By Tyler Curtis
It was September 13, 2015.
For most people, it might have been an ordinary Sunday in late summer. But, for Curtis Gibson, it was the beginning of his next chapter. It was the day he walked out of a minimum security prison in Oregon.
“I had a rough experience,” said Curt. During his four-and-a-half years behind bars, he went through a painful divorce and annulment of his marriage. Curt also lost both parents while he was incarcerated.
His mother’s passing was swift and unexpected. She contracted a virus and died just three days later. Curt’s father was losing his battle with
bladder cancer, and his remaining days were spent in hospice. A prison minister named Ariel Fauley had been visiting Curt throughout all of these
trials and helped him obtain the permission he needed to see his father one last time.
Shackled and wearing an orange jumpsuit, Curt was escorted to the hospice care facility to say his last goodbye. While waiting in an adjacent room to his father’s, he could hear the voices of his children on the other side of the wall. He was not permitted to see or interact with them. The room was cleared of all visitors, and it was only then that Curt was allowed to enter. He had just 20 minutes with his dad before being transported back to his prison cell to grieve in isolation.
“Prison wrecked my family and the people I loved,” said Curt. “But, I needed to go to prison. I was the ‘winner’ in this scenario. I was miserable, but it gave me time to pause and reflect on who I was and who I needed to be.”
While Curt was incarcerated, his three children experienced some turbulent times. His daughters moved out of their mother’s home. Curt’s son became addicted to heroin but is now, thankfully, seven years clean. “You don’t realize how far removed you are in prison,” he said. And, the pain of so much discord and loss is a heavy load to bear.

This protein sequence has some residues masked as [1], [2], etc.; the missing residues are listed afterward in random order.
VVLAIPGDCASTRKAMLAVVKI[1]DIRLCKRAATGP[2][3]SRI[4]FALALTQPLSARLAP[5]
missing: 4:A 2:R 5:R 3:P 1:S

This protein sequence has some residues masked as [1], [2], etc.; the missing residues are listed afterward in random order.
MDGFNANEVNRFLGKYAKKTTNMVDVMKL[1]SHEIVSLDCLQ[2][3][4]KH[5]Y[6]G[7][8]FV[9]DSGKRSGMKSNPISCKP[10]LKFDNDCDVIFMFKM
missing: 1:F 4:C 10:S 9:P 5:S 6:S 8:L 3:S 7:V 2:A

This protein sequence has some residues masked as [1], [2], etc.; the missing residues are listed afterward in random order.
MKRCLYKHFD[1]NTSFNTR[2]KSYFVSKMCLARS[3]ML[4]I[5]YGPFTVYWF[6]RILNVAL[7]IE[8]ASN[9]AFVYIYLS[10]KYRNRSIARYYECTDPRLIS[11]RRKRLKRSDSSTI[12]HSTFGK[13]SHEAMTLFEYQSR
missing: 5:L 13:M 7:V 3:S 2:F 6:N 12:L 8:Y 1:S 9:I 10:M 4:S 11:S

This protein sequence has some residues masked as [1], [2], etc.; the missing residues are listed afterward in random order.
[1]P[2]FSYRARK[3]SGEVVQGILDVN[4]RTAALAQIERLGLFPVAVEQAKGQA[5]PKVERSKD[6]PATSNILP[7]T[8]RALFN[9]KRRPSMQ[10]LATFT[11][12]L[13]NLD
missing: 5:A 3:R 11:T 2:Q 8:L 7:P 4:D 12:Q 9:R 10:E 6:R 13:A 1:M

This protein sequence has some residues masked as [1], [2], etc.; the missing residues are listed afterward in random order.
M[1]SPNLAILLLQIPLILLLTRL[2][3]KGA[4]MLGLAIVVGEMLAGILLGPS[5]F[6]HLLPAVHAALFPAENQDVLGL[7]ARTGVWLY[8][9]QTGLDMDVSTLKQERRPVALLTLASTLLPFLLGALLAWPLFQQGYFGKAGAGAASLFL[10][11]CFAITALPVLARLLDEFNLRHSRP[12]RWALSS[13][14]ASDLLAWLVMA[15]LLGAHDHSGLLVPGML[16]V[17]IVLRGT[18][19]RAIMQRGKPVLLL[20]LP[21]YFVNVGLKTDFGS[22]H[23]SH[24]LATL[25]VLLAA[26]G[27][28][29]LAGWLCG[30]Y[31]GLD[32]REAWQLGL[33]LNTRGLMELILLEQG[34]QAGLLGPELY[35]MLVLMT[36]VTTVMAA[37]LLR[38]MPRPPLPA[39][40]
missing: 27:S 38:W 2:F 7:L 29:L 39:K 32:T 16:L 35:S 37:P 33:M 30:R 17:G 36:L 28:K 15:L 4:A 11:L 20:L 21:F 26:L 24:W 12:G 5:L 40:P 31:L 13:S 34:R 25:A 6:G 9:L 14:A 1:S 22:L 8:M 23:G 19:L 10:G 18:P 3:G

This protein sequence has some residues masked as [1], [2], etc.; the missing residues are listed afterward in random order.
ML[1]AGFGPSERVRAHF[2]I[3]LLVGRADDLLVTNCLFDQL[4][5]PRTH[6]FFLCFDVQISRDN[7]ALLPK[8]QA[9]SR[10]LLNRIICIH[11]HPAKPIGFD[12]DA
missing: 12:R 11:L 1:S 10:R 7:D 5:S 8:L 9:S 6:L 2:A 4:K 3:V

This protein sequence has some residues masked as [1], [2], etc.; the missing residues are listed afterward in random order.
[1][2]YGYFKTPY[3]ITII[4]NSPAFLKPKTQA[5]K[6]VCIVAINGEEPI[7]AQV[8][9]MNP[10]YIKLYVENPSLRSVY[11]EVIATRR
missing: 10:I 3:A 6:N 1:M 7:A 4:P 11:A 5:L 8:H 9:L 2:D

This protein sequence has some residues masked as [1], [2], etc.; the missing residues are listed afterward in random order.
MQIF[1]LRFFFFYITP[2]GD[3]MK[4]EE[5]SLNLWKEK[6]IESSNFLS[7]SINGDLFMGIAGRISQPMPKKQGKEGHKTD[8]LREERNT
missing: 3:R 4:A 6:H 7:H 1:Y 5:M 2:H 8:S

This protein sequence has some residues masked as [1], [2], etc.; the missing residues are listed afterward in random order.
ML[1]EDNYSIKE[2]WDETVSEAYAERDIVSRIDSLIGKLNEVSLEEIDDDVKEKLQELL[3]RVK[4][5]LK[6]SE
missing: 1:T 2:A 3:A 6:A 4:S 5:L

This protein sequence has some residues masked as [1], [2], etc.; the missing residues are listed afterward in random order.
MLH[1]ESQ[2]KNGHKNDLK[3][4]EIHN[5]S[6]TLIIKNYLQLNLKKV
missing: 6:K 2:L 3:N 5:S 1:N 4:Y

“Ariel was a friend to me. She was a rock. Ariel led me through Bible study and prayed with me. She listened and talked through things with me. I don’t know what I would have done without her,” said Curt. Ariel Fauley passed away in March 2021 after a long battle with breast cancer, and the loss of this friendship has had a profound impact on Curt.
Now that he has been out of prison for more than five years, he is eligible to go back as a prison ministry volunteer. He must meet certain requirements in order to be granted permission to volunteer, but Curt is determined to carry on Ariel’s good work ‘inside.’
“Ariel built up a pretty good ministry. I know firsthand the impact she made on me and others. I want to be able to pick up where she left off,” said Curt. “With her help and guidance, I was set on a new, positive path for myself and my family. There isn’t a day that goes by when I don’t think of her.”
For more than a year now, visits to prisons and jails have been banned due to the pandemic. This means that prisoners are even more isolated and forced to go without certain programs, services, and visits from loved ones.
Some prisoners have been very sick, and some have died as a result of the virus. “No visitors are allowed. Often, it takes a long time to get mail. Church services are suspended. All the things that kept me sane when I was in prison are gone,” he added. According to Curt, there is no GED preparation, no Bible study or other classes. He believes it’s a rough situation for inmates right now.
“To say that ‘the punishment fits the crime’ is not fair,” he added. Those who are imprisoned have been denied opportunities to better themselves and have gone without ways to cope with the increased tensions and fears caused by the pandemic. Curt’s friends on the ‘inside’ report a lot of fights, guys sent to ‘the hole,’ and increased hostilities. This is in addition to dealing with the loss of fellow inmates who died from COVID-19.
Curt believes the resources provided by Dismas Ministry are so vital for prisoners right now. Receiving materials through the mail provides prisoners with something to read that stimulates them and leads them in a positive direction. “It’s all they have: a letter from a loved one, study material, a Bible,” he said. “What Dismas Ministry is doing is filling the void, and these faith materials mean so much to people.”
In reflecting on life after prison, Curt said: “I’ve been very blessed with my children, my career, my faith, and even some of the bad things I experienced. It took me a long time to get my life back on track, but I had a place to live, family support, and a friend who gave me a job.”
He added: “There are a lot of remorseful people in prison and they want help. They are the most willing to learn, and the most willing to change.”
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